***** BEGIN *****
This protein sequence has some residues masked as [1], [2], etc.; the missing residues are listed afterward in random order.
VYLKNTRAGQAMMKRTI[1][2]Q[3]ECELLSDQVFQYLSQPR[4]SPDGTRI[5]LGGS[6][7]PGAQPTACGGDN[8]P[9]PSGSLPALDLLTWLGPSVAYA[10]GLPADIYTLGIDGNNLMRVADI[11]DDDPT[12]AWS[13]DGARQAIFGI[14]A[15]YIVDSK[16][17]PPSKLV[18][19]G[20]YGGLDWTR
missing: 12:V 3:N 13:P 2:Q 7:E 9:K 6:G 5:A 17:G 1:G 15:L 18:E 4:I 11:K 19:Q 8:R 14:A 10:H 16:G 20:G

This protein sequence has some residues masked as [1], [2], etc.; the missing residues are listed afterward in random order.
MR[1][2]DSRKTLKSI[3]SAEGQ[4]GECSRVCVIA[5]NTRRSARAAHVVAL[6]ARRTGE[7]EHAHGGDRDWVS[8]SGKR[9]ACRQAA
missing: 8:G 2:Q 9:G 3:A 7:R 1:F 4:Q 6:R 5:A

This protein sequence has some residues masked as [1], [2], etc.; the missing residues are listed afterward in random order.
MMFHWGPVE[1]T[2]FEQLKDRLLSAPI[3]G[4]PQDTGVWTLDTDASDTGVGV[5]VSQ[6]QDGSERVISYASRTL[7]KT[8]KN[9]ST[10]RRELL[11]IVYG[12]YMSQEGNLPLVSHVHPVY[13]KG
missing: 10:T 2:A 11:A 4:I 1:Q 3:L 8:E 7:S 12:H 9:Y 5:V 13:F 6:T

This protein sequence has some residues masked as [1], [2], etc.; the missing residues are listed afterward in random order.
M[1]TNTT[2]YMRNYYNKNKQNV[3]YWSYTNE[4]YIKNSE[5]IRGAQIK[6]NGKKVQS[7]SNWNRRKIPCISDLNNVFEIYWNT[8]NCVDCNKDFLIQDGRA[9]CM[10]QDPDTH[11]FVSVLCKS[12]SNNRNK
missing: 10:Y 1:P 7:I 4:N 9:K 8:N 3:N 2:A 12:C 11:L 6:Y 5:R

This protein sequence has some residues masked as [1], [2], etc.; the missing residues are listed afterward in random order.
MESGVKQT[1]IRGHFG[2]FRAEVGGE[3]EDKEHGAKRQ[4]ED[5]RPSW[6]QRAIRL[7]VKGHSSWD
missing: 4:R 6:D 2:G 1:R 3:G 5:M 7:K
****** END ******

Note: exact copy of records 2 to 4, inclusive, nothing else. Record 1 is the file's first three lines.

This protein sequence has some residues masked as [1], [2], etc.; the missing residues are listed afterward in random order.
MR[1][2]DSRKTLKSI[3]SAEGQ[4]GECSRVCVIA[5]NTRRSARAAHVVAL[6]ARRTGE[7]EHAHGGDRDWVS[8]SGKR[9]ACRQAA
missing: 8:G 2:Q 9:G 3:A 7:R 1:F 4:Q 6:R 5:A

This protein sequence has some residues masked as [1], [2], etc.; the missing residues are listed afterward in random order.
MMFHWGPVE[1]T[2]FEQLKDRLLSAPI[3]G[4]PQDTGVWTLDTDASDTGVGV[5]VSQ[6]QDGSERVISYASRTL[7]KT[8]KN[9]ST[10]RRELL[11]IVYG[12]YMSQEGNLPLVSHVHPVY[13]KG
missing: 10:T 2:A 11:A 4:I 1:Q 3:L 8:E 7:S 12:H 9:Y 5:V 13:F 6:T

This protein sequence has some residues masked as [1], [2], etc.; the missing residues are listed afterward in random order.
M[1]TNTT[2]YMRNYYNKNKQNV[3]YWSYTNE[4]YIKNSE[5]IRGAQIK[6]NGKKVQS[7]SNWNRRKIPCISDLNNVFEIYWNT[8]NCVDCNKDFLIQDGRA[9]CM[10]QDPDTH[11]FVSVLCKS[12]SNNRNK
missing: 10:Y 1:P 7:I 4:N 9:K 8:N 3:N 2:A 12:C 11:L 6:Y 5:R